PETALING JAYA: Human rights groups have called on the Malaysian human rights commission (Suhakam) to undertake a human rights impact assessment of the latest version of the Terengganu Syariah Criminal Offences Enactment 2022.
Two of the 10 signatories, Sisters in Islam (SIS) and Justice for Sisters (JFS), said they were concerned over the amendments that were passed yesterday by the Terengganu state assembly.
“The amendments to the enactment further exacerbate existing harmful impacts on women, young people and LGBTQ persons, among others,” they said in a statement.
They were responding to media reports of the proceedings on Nov 28 which provided some details of the amendments. They included the criminalisation of out-of-wedlock pregnancies (Section 29A).
“The criminalisation of out-of-wedlock pregnancies, for instance, not only places unnecessary trauma but burden and shame on survivors of sexual assault,” they said.
Citing a 2018 report by SIS and Asian-Pacific Resource and Research Centre for Women on child marriages, they added that criminalisation contributed to an increase in child marriages, perpetuating the cycle of poverty and illiteracy among girls.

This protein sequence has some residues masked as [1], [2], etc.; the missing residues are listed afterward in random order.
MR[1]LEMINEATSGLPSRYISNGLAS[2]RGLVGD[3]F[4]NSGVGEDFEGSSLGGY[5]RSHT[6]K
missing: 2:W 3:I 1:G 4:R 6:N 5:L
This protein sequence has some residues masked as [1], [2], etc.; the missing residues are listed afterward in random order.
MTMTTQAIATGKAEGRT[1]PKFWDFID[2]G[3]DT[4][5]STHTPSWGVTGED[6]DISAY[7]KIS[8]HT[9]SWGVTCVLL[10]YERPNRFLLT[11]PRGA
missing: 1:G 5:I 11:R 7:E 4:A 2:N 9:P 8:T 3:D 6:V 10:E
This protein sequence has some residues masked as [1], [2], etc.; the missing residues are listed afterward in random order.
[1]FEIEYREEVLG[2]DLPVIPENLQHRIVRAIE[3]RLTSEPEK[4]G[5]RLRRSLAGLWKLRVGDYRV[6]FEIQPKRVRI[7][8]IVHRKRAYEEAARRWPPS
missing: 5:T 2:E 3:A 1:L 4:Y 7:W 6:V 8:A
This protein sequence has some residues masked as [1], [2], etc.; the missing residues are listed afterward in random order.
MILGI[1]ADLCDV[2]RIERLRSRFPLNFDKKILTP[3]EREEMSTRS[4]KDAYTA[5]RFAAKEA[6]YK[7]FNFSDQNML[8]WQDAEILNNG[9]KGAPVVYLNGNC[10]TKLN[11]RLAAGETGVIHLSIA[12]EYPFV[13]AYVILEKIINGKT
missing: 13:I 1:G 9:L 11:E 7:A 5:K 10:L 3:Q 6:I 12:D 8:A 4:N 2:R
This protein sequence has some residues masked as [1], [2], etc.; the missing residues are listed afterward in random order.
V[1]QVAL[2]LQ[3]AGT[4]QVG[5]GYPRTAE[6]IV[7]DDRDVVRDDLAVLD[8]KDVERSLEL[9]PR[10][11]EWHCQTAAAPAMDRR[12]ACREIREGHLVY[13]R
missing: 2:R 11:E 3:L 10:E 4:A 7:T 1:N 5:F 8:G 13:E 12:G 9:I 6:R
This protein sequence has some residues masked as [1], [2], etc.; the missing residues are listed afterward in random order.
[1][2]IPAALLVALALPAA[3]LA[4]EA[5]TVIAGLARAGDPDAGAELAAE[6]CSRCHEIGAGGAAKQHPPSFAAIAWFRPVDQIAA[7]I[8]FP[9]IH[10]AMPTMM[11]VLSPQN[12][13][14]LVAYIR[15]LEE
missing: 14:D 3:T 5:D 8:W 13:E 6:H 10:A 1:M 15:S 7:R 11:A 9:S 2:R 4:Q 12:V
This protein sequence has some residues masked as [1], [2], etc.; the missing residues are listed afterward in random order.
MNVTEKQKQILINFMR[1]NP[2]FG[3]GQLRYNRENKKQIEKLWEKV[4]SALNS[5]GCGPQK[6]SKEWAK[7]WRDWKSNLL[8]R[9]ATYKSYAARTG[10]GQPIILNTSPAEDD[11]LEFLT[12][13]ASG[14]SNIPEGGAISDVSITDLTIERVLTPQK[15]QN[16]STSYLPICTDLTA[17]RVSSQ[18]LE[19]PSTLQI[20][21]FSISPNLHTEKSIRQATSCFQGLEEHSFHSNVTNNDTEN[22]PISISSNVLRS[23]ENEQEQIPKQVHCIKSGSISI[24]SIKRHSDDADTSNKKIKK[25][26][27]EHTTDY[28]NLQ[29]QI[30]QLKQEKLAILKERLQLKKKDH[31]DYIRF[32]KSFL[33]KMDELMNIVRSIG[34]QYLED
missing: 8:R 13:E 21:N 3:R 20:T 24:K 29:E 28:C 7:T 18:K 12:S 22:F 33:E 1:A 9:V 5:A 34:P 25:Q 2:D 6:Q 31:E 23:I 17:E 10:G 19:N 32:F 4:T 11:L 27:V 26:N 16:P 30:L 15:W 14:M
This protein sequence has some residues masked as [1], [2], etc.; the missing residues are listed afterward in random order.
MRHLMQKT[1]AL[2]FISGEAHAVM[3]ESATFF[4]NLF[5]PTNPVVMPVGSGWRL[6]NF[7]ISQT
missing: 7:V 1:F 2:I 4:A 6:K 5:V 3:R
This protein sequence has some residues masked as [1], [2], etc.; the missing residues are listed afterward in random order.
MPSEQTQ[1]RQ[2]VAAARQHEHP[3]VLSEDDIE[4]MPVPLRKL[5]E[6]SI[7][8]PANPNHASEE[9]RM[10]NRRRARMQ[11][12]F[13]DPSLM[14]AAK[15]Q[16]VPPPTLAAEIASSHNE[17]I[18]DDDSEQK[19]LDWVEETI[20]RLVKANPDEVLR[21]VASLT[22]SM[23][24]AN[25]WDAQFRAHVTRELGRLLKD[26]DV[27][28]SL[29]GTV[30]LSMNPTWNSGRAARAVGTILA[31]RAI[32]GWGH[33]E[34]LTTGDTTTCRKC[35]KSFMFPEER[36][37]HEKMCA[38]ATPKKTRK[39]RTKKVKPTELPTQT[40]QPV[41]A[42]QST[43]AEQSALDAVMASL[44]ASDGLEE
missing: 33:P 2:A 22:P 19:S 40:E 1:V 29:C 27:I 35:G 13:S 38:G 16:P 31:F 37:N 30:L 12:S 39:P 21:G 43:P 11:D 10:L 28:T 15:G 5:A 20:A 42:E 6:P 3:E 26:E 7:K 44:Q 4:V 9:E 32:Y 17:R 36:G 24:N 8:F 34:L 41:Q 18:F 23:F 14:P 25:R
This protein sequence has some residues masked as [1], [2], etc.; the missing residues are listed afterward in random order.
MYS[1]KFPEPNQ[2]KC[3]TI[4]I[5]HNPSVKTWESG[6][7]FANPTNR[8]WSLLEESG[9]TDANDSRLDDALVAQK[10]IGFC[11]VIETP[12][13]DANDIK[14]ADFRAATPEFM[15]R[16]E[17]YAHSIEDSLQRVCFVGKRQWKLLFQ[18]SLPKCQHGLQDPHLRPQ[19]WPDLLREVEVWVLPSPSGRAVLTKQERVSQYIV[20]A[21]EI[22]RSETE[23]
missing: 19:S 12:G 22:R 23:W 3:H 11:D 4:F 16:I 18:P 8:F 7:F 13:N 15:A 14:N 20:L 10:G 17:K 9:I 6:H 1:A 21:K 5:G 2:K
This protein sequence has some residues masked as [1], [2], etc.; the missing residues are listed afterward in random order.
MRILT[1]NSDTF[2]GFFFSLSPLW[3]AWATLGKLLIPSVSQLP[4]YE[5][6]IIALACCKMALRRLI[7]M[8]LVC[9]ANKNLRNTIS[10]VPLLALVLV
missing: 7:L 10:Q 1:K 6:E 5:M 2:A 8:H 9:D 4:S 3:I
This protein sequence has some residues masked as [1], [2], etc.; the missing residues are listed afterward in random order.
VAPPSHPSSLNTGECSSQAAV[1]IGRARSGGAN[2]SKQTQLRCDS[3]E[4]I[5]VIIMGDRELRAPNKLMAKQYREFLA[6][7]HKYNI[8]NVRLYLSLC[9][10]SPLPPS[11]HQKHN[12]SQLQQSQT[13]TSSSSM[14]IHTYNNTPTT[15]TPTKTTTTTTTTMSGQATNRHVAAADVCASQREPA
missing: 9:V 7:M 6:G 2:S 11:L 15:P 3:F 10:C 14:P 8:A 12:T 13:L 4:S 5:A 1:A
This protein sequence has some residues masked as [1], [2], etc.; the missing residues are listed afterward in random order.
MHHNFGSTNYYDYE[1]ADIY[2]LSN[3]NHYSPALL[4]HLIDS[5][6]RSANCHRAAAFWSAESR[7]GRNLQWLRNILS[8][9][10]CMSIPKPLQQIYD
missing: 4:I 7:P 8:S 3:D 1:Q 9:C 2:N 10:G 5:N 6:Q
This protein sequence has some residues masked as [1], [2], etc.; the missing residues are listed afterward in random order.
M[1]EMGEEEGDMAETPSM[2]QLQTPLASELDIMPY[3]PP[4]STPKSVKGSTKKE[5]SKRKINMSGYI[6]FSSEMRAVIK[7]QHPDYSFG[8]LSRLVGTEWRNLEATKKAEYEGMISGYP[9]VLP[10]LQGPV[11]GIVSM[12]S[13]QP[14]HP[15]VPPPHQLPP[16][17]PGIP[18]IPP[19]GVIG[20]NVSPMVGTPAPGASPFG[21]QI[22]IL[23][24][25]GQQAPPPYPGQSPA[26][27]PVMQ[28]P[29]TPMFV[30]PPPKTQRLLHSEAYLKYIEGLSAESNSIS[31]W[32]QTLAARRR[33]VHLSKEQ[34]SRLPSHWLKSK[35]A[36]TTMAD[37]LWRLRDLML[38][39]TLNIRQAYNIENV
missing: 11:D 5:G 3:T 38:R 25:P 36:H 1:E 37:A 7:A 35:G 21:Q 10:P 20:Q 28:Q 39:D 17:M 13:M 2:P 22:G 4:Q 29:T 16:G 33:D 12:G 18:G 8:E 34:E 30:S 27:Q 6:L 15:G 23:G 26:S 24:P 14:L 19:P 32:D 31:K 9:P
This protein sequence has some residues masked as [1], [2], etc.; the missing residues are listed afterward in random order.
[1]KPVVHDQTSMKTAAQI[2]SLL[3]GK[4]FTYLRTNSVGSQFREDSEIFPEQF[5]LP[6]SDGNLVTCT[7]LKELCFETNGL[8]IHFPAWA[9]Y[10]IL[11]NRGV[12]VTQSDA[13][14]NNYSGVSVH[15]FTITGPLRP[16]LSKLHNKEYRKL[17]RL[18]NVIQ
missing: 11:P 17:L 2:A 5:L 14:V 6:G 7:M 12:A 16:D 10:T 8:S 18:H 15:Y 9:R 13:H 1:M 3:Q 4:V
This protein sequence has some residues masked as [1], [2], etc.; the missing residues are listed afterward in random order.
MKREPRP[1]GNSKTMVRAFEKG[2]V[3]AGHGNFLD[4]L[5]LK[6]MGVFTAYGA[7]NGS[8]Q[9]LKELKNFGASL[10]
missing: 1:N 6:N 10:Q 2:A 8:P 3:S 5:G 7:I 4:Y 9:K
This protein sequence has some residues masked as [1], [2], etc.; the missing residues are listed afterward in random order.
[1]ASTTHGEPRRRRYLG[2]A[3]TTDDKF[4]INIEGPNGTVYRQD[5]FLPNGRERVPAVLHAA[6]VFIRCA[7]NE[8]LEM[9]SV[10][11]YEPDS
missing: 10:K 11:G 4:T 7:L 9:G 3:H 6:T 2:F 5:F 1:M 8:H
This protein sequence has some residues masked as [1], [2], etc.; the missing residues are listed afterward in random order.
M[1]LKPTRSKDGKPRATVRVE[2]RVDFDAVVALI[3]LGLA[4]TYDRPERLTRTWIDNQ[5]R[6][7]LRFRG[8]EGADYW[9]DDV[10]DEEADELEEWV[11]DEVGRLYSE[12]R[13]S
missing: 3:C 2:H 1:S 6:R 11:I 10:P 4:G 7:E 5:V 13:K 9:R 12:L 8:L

SIS and JFS said Malaysia, as a party to the Convention on Elimination of All Forms of Discrimination Against Women (Cedaw) and the Convention on Rights of the Child (CRC), was obligated to eliminate all forms of discrimination against all women and children.
Other amendments made to the enactment include the criminalisation of witchcraft and black magic (Section 3A), females posing as men (Section 33A) and sodomy (Section 36A).
On Thursday, Terengganu syariah implementation, education and higher education committee chairman Satiful Bahri Mamat said the issue of females posing as men was becoming more widespread.
Individuals found guilty can be punished under Section 356 for up to three years in prison, a fine of RM5,000 and six lashes.
For the section on witchcraft and black magic, he said a special committee would be established under the Terengganu religious affairs department to ensure that the Muslim community does not seek alternative treatment that conflicts with Islamic law.